Dreaming, you are my new favorite person, whoever you are. I agree. Send me tips. Paper money only. Paper money featuring only certain presidents. And none of that big face stuff. I want old money. And if you're tipping by the post I'll be doing a dozen a day from now on.

    By Blogger James Burnett, at 1:23 PM  

  • James Burnett, do you take checks?

    As a former bartendress, among many other non-tipping jobs, I do tend to over tip regardless of the quality of service.

    I guess I always remember what it's like to be on your feet for 8 to 12 hours and carry heavy trays.

    Is it logical? No, but I believe whole-heartedly in karma. I think the tipping suggestions are a good idea, too.

    By Anonymous 123Valerie, at 2:48 PM  

  • I spent years waiting tables and I think a mandatory tipping policy is pretty bogus. If you want a larger tip, working your butt off increases your chances tenfold. Even so, some people won't tip regardless of how hard you work. That's the peril of the industry. Don't like it? Find a new job.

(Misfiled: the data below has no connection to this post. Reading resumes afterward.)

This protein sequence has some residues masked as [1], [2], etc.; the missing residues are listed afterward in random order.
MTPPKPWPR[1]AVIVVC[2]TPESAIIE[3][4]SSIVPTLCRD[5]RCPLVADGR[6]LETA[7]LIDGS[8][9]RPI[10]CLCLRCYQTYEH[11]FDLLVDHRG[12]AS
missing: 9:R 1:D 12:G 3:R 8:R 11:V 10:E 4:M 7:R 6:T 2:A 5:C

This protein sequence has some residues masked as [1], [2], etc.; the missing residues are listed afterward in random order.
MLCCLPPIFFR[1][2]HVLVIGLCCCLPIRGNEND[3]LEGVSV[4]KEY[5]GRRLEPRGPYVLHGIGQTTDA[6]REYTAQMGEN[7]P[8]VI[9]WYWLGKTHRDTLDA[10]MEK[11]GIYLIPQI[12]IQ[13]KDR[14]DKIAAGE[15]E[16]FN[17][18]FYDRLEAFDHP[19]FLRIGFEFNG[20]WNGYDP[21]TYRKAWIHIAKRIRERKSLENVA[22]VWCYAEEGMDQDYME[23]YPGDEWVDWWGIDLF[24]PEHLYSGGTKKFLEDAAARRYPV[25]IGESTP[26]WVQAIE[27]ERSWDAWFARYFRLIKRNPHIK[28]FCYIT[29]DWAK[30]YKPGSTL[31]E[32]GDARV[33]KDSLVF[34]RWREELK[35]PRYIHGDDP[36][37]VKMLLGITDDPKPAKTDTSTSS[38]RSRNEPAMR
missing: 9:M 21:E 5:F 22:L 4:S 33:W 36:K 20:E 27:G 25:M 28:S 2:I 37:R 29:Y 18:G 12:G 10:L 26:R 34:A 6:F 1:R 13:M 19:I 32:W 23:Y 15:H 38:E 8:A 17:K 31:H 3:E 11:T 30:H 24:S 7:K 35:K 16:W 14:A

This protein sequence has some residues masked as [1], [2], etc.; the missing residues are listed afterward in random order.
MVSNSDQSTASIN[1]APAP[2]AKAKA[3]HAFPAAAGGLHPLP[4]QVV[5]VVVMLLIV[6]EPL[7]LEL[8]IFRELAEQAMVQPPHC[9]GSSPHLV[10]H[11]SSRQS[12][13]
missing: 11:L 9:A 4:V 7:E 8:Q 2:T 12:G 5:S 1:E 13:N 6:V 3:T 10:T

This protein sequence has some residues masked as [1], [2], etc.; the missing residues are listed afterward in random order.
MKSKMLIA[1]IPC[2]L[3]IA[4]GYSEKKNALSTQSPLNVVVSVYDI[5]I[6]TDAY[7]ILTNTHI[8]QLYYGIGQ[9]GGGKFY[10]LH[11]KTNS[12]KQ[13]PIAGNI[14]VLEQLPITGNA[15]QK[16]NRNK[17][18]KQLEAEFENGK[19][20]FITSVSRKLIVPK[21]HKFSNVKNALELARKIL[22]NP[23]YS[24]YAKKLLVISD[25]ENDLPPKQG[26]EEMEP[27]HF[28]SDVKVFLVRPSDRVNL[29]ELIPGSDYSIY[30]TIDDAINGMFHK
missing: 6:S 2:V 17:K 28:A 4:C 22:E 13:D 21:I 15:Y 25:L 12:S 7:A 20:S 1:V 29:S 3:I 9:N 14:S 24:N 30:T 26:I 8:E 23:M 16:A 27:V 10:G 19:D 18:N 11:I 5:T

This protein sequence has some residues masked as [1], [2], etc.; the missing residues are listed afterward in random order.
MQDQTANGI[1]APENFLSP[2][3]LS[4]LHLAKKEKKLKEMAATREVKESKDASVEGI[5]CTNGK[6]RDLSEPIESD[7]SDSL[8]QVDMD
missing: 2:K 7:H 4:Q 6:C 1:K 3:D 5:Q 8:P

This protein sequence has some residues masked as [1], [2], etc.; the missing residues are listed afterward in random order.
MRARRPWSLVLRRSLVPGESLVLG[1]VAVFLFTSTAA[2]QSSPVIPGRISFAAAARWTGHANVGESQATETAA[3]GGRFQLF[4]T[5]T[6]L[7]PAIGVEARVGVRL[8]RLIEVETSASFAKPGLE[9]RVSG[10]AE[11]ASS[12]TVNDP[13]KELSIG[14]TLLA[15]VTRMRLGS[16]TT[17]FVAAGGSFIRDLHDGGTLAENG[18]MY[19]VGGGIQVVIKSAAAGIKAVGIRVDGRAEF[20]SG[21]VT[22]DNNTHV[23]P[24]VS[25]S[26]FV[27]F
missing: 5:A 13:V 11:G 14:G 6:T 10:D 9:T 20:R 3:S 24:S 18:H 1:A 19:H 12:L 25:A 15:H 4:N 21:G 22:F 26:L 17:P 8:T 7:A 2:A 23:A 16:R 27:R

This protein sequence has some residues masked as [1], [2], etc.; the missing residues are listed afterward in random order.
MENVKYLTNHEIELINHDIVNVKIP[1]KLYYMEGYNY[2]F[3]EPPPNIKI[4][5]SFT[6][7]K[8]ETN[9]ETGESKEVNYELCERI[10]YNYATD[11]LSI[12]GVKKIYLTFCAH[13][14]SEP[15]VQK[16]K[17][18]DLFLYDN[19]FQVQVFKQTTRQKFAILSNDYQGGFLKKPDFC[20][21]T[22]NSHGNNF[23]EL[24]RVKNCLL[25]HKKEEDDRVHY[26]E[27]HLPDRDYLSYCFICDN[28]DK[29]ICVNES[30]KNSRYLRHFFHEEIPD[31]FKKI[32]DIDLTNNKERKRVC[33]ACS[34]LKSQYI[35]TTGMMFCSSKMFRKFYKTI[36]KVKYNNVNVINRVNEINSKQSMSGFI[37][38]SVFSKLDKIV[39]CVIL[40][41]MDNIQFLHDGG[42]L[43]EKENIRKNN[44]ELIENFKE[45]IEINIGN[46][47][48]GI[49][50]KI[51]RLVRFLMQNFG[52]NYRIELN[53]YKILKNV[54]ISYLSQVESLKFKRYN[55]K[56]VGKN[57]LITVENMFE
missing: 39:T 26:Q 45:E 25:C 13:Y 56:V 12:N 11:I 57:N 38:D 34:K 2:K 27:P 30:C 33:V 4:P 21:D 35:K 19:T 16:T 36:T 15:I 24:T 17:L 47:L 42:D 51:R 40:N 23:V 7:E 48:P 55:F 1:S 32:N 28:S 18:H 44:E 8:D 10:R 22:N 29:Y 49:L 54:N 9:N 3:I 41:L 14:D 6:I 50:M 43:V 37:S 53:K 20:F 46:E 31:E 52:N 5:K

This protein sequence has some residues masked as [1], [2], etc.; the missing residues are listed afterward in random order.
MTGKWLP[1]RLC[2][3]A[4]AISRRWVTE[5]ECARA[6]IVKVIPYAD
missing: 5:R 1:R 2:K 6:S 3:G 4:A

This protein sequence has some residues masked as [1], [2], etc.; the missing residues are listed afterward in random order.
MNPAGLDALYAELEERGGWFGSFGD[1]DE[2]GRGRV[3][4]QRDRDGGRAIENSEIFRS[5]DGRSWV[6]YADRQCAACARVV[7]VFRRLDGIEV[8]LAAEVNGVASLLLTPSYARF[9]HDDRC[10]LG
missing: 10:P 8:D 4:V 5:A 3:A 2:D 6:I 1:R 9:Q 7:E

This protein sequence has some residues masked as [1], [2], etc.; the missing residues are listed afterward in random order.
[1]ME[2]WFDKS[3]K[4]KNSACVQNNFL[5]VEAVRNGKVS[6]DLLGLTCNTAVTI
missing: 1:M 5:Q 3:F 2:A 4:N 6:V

That being said... when I was cocktailing in college I had a regular customer with whom I had developed a friendly rapport. During the Christmas season one year he left me a tip in the amount of one month's rent. Yippee!

    By Blogger QofD, at 3:51 PM  

  • 123Valerie, I take cash, checks, and money orders. No credit cards.
    Too hard to process.

    Queen, that's a good tip - one month's rent? Makes me wanna work the tables.

    By Blogger James Burnett, at 6:16 PM  

  • And what the hell is so difficult about tipping 15%? I'm nearly a retard and I can figure that in my head. If the bill is $36.82, ten percent of that is $3.68 and half of $3.68 is $1.84, so 3.68 + 1.84 = $5.48, 5.48+36.82=$42.30, and I always round up to $43. WHo can't do that in their head?